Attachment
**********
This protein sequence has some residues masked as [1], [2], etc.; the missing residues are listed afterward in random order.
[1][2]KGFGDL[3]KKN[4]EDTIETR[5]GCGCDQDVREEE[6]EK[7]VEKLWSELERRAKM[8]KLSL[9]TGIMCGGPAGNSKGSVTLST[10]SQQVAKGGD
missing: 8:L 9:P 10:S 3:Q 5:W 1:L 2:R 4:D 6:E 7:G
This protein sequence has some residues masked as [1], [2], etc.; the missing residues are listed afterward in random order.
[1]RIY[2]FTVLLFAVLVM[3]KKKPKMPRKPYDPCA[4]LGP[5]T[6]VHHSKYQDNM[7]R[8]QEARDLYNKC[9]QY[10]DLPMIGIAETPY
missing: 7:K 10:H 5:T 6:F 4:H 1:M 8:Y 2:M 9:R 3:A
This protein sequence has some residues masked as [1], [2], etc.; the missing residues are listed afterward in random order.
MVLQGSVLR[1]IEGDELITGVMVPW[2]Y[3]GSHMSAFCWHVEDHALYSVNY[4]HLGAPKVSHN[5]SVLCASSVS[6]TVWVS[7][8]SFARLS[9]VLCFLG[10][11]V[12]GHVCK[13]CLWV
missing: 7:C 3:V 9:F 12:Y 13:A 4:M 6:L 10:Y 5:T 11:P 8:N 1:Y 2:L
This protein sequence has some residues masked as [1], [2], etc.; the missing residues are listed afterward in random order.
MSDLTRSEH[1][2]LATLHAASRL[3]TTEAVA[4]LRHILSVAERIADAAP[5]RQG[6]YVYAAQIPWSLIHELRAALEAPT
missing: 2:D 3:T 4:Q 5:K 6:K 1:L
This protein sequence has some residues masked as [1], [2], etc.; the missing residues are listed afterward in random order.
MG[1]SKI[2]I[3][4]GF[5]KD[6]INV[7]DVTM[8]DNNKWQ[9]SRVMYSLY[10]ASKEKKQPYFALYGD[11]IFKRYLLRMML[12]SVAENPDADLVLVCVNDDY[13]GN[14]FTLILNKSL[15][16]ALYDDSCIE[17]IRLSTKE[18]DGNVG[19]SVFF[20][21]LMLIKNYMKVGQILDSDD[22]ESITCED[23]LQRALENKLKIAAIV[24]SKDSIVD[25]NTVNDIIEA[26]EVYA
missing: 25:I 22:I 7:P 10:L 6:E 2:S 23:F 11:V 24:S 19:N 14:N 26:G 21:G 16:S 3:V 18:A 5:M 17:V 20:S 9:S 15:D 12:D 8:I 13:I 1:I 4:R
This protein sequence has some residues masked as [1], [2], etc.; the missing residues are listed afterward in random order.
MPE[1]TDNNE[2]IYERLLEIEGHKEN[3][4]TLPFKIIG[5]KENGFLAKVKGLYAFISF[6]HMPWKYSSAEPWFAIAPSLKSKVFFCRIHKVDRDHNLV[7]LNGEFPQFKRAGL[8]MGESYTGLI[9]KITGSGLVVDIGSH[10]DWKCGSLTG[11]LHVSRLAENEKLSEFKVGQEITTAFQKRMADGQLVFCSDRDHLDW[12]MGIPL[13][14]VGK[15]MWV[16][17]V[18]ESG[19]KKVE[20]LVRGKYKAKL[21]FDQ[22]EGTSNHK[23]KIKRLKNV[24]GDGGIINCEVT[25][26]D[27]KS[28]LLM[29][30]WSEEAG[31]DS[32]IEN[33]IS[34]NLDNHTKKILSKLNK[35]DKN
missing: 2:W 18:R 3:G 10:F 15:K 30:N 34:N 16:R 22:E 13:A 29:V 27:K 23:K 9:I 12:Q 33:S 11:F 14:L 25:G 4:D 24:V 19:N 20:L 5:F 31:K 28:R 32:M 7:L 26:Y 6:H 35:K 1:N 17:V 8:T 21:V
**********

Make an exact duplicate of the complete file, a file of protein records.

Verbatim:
This protein sequence has some residues masked as [1], [2], etc.; the missing residues are listed afterward in random order.
[1][2]KGFGDL[3]KKN[4]EDTIETR[5]GCGCDQDVREEE[6]EK[7]VEKLWSELERRAKM[8]KLSL[9]TGIMCGGPAGNSKGSVTLST[10]SQQVAKGGD
missing: 8:L 9:P 10:S 3:Q 5:W 1:L 2:R 4:D 6:E 7:G
This protein sequence has some residues masked as [1], [2], etc.; the missing residues are listed afterward in random order.
[1]RIY[2]FTVLLFAVLVM[3]KKKPKMPRKPYDPCA[4]LGP[5]T[6]VHHSKYQDNM[7]R[8]QEARDLYNKC[9]QY[10]DLPMIGIAETPY
missing: 7:K 10:H 5:T 6:F 4:H 1:M 8:Y 2:M 9:R 3:A
This protein sequence has some residues masked as [1], [2], etc.; the missing residues are listed afterward in random order.
MVLQGSVLR[1]IEGDELITGVMVPW[2]Y[3]GSHMSAFCWHVEDHALYSVNY[4]HLGAPKVSHN[5]SVLCASSVS[6]TVWVS[7][8]SFARLS[9]VLCFLG[10][11]V[12]GHVCK[13]CLWV
missing: 7:C 3:V 9:F 12:Y 13:A 4:M 6:L 10:Y 5:T 11:P 8:N 1:Y 2:L
This protein sequence has some residues masked as [1], [2], etc.; the missing residues are listed afterward in random order.
MSDLTRSEH[1][2]LATLHAASRL[3]TTEAVA[4]LRHILSVAERIADAAP[5]RQG[6]YVYAAQIPWSLIHELRAALEAPT
missing: 2:D 3:T 4:Q 5:K 6:K 1:L
This protein sequence has some residues masked as [1], [2], etc.; the missing residues are listed afterward in random order.
MG[1]SKI[2]I[3][4]GF[5]KD[6]INV[7]DVTM[8]DNNKWQ[9]SRVMYSLY[10]ASKEKKQPYFALYGD[11]IFKRYLLRMML[12]SVAENPDADLVLVCVNDDY[13]GN[14]FTLILNKSL[15][16]ALYDDSCIE[17]IRLSTKE[18]DGNVG[19]SVFF[20][21]LMLIKNYMKVGQILDSDD[22]ESITCED[23]LQRALENKLKIAAIV[24]SKDSIVD[25]NTVNDIIEA[26]EVYA
missing: 25:I 22:I 7:P 10:L 6:E 2:S 23:F 11:V 24:S 19:N 14:N 26:G 21:G 16:S 3:V 18:A 5:M 17:V 20:S 9:S 15:D 12:D 8:I 13:I 1:I 4:R
This protein sequence has some residues masked as [1], [2], etc.; the missing residues are listed afterward in random order.
MPE[1]TDNNE[2]IYERLLEIEGHKEN[3][4]TLPFKIIG[5]KENGFLAKVKGLYAFISF[6]HMPWKYSSAEPWFAIAPSLKSKVFFCRIHKVDRDHNLV[7]LNGEFPQFKRAGL[8]MGESYTGLI[9]KITGSGLVVDIGSH[10]DWKCGSLTG[11]LHVSRLAENEKLSEFKVGQEITTAFQKRMADGQLVFCSDRDHLDW[12]MGIPL[13][14]VGK[15]MWV[16][17]V[18]ESG[19]KKVE[20]LVRGKYKAKL[21]FDQ[22]EGTSNHK[23]KIKRLKNV[24]GDGGIINCEVT[25][26]D[27]KS[28]LLM[29][30]WSEEAG[31]DS[32]IEN[33]IS[34]NLDNHTKKILSKLNK[35]DKN
missing: 2:W 18:R 3:G 10:F 15:K 30:N 34:N 16:R 22:E 13:A 29:V 27:K 23:K 9:I 12:Q 33:S 11:F 14:L 25:G 4:D 24:V 19:N 20:L 5:F 31:K 28:R 32:M 7:L 26:Y 6:H 35:K 1:N 17:V 8:T 21:V